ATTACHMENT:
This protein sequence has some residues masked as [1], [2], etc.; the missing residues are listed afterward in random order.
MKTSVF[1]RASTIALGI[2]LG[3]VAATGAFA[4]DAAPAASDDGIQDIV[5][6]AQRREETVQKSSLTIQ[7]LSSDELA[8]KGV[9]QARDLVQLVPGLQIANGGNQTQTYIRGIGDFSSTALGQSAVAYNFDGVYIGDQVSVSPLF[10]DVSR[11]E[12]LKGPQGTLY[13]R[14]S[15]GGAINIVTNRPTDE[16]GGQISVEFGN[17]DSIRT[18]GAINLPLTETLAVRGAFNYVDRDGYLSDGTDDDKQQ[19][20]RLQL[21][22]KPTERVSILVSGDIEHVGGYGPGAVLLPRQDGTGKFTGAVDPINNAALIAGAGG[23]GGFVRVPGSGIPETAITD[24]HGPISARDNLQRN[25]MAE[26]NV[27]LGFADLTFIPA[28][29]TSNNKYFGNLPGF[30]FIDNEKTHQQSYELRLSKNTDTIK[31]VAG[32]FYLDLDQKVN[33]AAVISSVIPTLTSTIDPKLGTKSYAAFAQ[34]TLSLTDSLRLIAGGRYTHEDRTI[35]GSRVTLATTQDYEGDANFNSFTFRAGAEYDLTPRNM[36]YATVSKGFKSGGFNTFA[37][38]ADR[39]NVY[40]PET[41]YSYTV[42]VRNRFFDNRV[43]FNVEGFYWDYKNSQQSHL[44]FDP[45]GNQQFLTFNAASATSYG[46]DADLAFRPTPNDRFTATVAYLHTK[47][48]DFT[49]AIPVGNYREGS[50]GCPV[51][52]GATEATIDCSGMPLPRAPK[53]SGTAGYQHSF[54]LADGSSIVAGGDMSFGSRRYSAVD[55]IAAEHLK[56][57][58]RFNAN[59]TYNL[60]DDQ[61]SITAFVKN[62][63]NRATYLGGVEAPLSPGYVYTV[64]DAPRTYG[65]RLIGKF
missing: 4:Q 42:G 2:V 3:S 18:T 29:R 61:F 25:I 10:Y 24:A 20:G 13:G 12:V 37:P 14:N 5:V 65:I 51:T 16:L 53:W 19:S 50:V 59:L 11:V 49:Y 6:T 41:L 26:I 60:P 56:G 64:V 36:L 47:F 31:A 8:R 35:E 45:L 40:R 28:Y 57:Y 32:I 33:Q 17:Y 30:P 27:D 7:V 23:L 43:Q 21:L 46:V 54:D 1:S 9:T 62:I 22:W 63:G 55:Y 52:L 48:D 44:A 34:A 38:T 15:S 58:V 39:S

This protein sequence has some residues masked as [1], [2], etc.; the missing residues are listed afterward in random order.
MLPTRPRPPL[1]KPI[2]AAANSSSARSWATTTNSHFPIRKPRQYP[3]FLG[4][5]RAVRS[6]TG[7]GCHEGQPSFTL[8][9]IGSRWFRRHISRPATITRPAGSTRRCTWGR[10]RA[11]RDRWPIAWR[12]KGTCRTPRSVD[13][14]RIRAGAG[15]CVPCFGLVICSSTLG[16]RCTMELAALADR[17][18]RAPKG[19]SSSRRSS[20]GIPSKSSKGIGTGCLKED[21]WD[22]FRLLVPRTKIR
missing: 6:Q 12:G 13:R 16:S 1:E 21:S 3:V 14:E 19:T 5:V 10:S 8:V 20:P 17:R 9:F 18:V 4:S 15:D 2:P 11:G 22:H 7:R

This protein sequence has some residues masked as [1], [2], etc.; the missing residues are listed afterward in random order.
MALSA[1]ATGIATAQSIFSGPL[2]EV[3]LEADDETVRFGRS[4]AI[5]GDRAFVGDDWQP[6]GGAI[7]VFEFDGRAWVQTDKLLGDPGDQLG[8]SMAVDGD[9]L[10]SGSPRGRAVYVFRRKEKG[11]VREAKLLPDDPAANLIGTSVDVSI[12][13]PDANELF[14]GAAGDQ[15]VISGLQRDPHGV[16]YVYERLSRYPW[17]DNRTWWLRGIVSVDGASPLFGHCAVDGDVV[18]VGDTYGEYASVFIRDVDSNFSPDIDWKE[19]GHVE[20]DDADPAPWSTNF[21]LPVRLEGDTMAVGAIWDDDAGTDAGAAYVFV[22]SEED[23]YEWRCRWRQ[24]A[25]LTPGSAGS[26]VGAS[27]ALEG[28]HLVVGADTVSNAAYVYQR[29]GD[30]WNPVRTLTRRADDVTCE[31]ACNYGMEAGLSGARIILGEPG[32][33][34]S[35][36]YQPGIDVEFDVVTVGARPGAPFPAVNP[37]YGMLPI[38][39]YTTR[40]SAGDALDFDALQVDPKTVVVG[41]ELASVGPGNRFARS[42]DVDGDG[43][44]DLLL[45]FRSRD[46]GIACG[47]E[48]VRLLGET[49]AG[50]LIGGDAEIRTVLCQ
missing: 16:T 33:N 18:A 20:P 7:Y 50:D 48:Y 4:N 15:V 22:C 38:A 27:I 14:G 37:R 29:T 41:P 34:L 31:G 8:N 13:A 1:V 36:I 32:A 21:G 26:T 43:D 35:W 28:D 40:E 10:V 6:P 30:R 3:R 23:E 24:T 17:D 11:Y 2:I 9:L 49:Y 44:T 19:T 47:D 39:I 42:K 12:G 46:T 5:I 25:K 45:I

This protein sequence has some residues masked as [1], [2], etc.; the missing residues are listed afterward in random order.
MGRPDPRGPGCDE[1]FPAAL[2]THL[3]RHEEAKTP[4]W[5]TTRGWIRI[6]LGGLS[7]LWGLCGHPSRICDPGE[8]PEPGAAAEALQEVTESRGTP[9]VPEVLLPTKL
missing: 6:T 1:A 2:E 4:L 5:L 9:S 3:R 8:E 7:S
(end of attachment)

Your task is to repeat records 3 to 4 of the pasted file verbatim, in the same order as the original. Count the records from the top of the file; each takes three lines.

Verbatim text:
This protein sequence has some residues masked as [1], [2], etc.; the missing residues are listed afterward in random order.
MALSA[1]ATGIATAQSIFSGPL[2]EV[3]LEADDETVRFGRS[4]AI[5]GDRAFVGDDWQP[6]GGAI[7]VFEFDGRAWVQTDKLLGDPGDQLG[8]SMAVDGD[9]L[10]SGSPRGRAVYVFRRKEKG[11]VREAKLLPDDPAANLIGTSVDVSI[12][13]PDANELF[14]GAAGDQ[15]VISGLQRDPHGV[16]YVYERLSRYPW[17]DNRTWWLRGIVSVDGASPLFGHCAVDGDVV[18]VGDTYGEYASVFIRDVDSNFSPDIDWKE[19]GHVE[20]DDADPAPWSTNF[21]LPVRLEGDTMAVGAIWDDDAGTDAGAAYVFV[22]SEED[23]YEWRCRWRQ[24]A[25]LTPGSAGS[26]VGAS[27]ALEG[28]HLVVGADTVSNAAYVYQR[29]GD[30]WNPVRTLTRRADDVTCE[31]ACNYGMEAGLSGARIILGEPG[32][33][34]S[35][36]YQPGIDVEFDVVTVGARPGAPFPAVNP[37]YGMLPI[38][39]YTTR[40]SAGDALDFDALQVDPKTVVVG[41]ELASVGPGNRFARS[42]DVDGDG[43][44]DLLL[45]FRSRD[46]GIACG[47]E[48]VRLLGET[49]AG[50]LIGGDAEIRTVLCQ
missing: 16:T 33:N 18:A 20:P 7:Y 50:D 48:Y 4:N 15:V 22:C 38:A 27:I 14:G 37:R 29:T 41:P 34:L 31:G 8:N 13:A 1:V 36:I 32:A 21:G 26:T 43:D 35:W 28:D 40:E 10:V 6:P 30:R 3:R 23:E 24:T 17:D 11:Y 2:I 9:L 49:Y 44:T 19:T 47:D 39:I 42:K 12:G 46:T 5:I 25:K 45:I

This protein sequence has some residues masked as [1], [2], etc.; the missing residues are listed afterward in random order.
MGRPDPRGPGCDE[1]FPAAL[2]THL[3]RHEEAKTP[4]W[5]TTRGWIRI[6]LGGLS[7]LWGLCGHPSRICDPGE[8]PEPGAAAEALQEVTESRGTP[9]VPEVLLPTKL
missing: 6:T 1:A 2:E 4:L 5:L 9:S 3:R 8:E 7:S